January 9, 2006 - Museum of Contemporary Art in Belgrade, Serbia - Tim Brennan: Belgrade Studiorum
January 9, 2006

Tim Brennan: Belgrade Studiorum

Tim Brennan
Belgrade Studiorum
20 December 2005-15 January 2006

Curated by Cecilia Canziani and Chiara Compostella

Salon of the Museum of Contemporary Art
Pariska 14, Belgrade, Serbia
Tel: 381 11 630 940
Open every day from 12AM -20PM, closed on Tuesdays
Educational Museum
Uzun Mirkova 14
11000 Belgrade, Serbia
Tel. 381 11 2627-538
Open every day from 13 -20PM, closed on Tuesdays www.pedagoskimuzej.org.yu

With support from: The British Council, The City of Belgrade – City Government – Secretariat of Culture, Sunderland University

My expansive use of travel goes a certain distance and falls apart into nonequivalents, overlapping experiences marked by different translation terms: diaspora, borderland, immigration, migrancy, tourism, pilgrimage, exile.
James Clifford, Routes, 1997

Belgrade Studiorum, by British artist Tim Brennan, was developed in the framework of , an on-going project conceived by Cecilia Canziani and Chiara Compostella. is a platform for cultural exchange and communication that fosters the participation of an audience within the different phases of producing an exhibition. The project is organized in collaboration with The Museum of Contemporary Art and The Educational Museum, Belgrade.

Over the last ten years, Tim Brennan utilised walking in a series of works in which he led groups through various city locations and composed a narrative using quotations with which he revisited and undermined an expected interpretation or reading of the space that the group explored. Rooted in an historical British artistic tradition – from J.M.W. Turner to Richard Long – that addresses walking as an aesthetic practice, Brennans discursive performances question the role of the participant in the practice of space while addressing the role of the audience in a capitalist society. More recently, Brennan has developed a new body of work that inverts the notion of the guided tour where he no longer leads but rather creates a foundation for the social interaction inherent in a tour and asks the participants to negotiate a route, thus reversing the given hierarchy between artist and audience.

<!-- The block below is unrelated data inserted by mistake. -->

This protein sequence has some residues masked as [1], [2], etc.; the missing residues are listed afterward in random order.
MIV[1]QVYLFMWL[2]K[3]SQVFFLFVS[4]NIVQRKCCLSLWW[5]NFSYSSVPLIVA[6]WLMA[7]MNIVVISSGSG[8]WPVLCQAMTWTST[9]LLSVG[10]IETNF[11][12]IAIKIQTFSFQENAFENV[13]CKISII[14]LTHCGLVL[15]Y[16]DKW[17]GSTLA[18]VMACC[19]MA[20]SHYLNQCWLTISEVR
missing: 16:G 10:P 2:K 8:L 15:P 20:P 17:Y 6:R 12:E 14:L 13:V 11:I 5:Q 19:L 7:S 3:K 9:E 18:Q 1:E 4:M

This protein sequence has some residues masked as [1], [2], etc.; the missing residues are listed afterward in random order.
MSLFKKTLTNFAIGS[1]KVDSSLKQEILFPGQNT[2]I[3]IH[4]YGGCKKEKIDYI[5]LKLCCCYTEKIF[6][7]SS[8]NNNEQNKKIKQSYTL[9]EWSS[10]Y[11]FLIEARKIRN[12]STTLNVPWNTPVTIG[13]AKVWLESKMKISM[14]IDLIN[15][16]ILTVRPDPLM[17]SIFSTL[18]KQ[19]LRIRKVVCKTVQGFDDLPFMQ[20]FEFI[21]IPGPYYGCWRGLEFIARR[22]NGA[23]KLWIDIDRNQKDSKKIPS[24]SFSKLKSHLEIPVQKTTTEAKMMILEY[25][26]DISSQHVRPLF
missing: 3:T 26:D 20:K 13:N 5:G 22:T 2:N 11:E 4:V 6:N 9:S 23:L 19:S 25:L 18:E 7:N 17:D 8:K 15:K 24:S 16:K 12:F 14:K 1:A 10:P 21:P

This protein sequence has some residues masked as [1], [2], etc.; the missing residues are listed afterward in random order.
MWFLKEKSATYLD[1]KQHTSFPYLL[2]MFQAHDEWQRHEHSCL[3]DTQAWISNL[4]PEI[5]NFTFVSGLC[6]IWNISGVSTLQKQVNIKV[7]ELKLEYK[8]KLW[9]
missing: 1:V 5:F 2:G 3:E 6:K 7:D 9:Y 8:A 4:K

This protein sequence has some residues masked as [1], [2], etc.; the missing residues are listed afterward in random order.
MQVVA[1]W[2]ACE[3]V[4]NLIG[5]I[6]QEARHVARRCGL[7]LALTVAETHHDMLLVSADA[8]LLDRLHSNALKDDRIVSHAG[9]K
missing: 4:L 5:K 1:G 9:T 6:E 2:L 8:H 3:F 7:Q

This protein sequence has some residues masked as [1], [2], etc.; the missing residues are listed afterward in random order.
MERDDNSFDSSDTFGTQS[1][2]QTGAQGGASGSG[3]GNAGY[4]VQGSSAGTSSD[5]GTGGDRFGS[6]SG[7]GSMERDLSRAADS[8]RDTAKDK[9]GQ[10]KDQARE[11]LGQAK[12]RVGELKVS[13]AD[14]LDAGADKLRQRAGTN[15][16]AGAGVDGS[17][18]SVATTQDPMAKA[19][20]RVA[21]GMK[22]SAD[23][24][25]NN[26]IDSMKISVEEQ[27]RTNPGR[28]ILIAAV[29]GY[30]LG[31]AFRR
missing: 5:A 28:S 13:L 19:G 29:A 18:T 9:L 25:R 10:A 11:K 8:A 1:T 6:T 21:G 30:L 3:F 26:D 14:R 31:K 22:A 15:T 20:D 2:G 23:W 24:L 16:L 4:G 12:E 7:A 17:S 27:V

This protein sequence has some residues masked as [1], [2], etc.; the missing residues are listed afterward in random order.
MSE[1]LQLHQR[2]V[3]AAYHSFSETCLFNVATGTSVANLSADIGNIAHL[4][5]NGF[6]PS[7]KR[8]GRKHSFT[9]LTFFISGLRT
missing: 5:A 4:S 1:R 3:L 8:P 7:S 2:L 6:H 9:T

The Museum of Contemporary Art and The Educational Museum simultaneously present a new body of work, resulting of a participatory-based workshop organized with the artist in September 2005. A video, revisiting the walks, is presented on three screens in each location as an audio-visual polyphony; a set of photographs of the landscape around Belgrade, taken by Brennan with the camera in his mobile phone and printed on watercolour paper, is organized as a portfolio that the audience can flip through.

With Belgrade Studiorum we find ourselves on a tour of Belgrade where maps, postcards and guides are not required: one discovers the city through a varying and unexpected itinerary resulting from a constant negotiation between artist and participant. A result of the juxtaposition and superimposition of unique individuals, the walk in Belgrade reflects upon and makes one reflect upon the essence of the city: a crossroads of culture, born from the meeting/confrontation of different people. Tim Brennan’s project underlines the richness and plurality of the Belgrade identity by means of an unexpected instrument: the very same people that populate and live in Belgrade. In taking the form of an anti-tour, the project questions and acts as a critique of the role of the artist in a globalised (art) world: parachuted into a place, marking it, and leaving again. In other words, the making of any specific space into a generic white cube where untouched by time, art exists in a kind of eternity of display, as addressed by Brian ODoherty, in his seminal Notes on the Gallery Space

Parallel to the video of the walks, the photographs represent a way of engaging with a specific place, similar to an indirect souvenir, a memory, an impression of Belgrade. The portfolio addresses the issue of the distribution of artistic work to a larger audience. Mirroring how J.M.W. Turner re-produced his own paintings in a different medium to allow for the greater diffusion of his work, Brennan condenses the otherwise ephemeral medium of performance into an object. These objects, a collection of landscapes, clearly refer to the sketches that artists, notably Claude Lorain and J.M.W. Turner, produced as part of their Grand Tour, thus deconstructing travel as part of the aesthetic experience the engagement, reading and interpretation of space in an historical perspective. The pictures are the counterpoint of the choral depiction of Belgrade that appears in the video and reveals the (exoticising?) gaze of the artist.

Museum of Contemporary Art in Belgrade, Serbia
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